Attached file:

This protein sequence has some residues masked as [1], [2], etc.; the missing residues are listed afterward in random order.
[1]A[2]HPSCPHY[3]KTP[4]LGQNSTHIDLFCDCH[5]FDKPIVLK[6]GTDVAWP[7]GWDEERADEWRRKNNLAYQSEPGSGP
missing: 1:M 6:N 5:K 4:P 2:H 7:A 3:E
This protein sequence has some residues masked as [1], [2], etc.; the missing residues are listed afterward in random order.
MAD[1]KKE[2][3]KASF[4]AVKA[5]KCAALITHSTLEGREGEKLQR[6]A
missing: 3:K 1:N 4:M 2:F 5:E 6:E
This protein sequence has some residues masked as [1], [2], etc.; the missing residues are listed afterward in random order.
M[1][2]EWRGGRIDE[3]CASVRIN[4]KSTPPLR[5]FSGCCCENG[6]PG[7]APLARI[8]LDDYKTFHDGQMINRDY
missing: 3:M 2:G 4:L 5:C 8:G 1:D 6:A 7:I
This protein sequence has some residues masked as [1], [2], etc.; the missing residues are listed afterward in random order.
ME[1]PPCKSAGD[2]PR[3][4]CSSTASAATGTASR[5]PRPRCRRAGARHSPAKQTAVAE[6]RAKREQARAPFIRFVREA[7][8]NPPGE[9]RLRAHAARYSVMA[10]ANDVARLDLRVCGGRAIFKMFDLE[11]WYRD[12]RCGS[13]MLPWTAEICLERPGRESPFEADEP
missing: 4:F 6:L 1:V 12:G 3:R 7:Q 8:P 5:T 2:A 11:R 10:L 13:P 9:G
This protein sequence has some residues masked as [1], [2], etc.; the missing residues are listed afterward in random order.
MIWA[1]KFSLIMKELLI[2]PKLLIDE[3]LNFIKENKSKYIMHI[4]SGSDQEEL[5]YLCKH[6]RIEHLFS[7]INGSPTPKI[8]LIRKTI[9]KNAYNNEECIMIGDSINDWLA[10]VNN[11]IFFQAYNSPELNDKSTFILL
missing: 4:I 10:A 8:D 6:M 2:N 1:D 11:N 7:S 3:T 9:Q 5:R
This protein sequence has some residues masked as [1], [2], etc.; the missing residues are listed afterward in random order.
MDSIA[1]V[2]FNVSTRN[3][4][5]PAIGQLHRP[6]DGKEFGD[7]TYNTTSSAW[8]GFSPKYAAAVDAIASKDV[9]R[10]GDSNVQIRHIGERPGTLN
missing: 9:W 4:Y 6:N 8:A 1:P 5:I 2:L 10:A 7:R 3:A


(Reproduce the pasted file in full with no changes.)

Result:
This protein sequence has some residues masked as [1], [2], etc.; the missing residues are listed afterward in random order.
[1]A[2]HPSCPHY[3]KTP[4]LGQNSTHIDLFCDCH[5]FDKPIVLK[6]GTDVAWP[7]GWDEERADEWRRKNNLAYQSEPGSGP
missing: 1:M 6:N 5:K 4:P 2:H 7:A 3:E
This protein sequence has some residues masked as [1], [2], etc.; the missing residues are listed afterward in random order.
MAD[1]KKE[2][3]KASF[4]AVKA[5]KCAALITHSTLEGREGEKLQR[6]A
missing: 3:K 1:N 4:M 2:F 5:E 6:E
This protein sequence has some residues masked as [1], [2], etc.; the missing residues are listed afterward in random order.
M[1][2]EWRGGRIDE[3]CASVRIN[4]KSTPPLR[5]FSGCCCENG[6]PG[7]APLARI[8]LDDYKTFHDGQMINRDY
missing: 3:M 2:G 4:L 5:C 8:G 1:D 6:A 7:I
This protein sequence has some residues masked as [1], [2], etc.; the missing residues are listed afterward in random order.
ME[1]PPCKSAGD[2]PR[3][4]CSSTASAATGTASR[5]PRPRCRRAGARHSPAKQTAVAE[6]RAKREQARAPFIRFVREA[7][8]NPPGE[9]RLRAHAARYSVMA[10]ANDVARLDLRVCGGRAIFKMFDLE[11]WYRD[12]RCGS[13]MLPWTAEICLERPGRESPFEADEP
missing: 4:F 6:L 1:V 12:G 3:R 7:Q 8:P 5:T 2:A 11:R 10:L 13:P 9:G
This protein sequence has some residues masked as [1], [2], etc.; the missing residues are listed afterward in random order.
MIWA[1]KFSLIMKELLI[2]PKLLIDE[3]LNFIKENKSKYIMHI[4]SGSDQEEL[5]YLCKH[6]RIEHLFS[7]INGSPTPKI[8]LIRKTI[9]KNAYNNEECIMIGDSINDWLA[10]VNN[11]IFFQAYNSPELNDKSTFILL
missing: 4:I 10:A 8:D 6:M 2:N 1:D 11:N 7:S 3:T 9:Q 5:R
This protein sequence has some residues masked as [1], [2], etc.; the missing residues are listed afterward in random order.
MDSIA[1]V[2]FNVSTRN[3][4][5]PAIGQLHRP[6]DGKEFGD[7]TYNTTSSAW[8]GFSPKYAAAVDAIASKDV[9]R[10]GDSNVQIRHIGERPGTLN
missing: 9:W 4:Y 6:N 8:A 1:P 5:I 2:L 10:A 7:R 3:A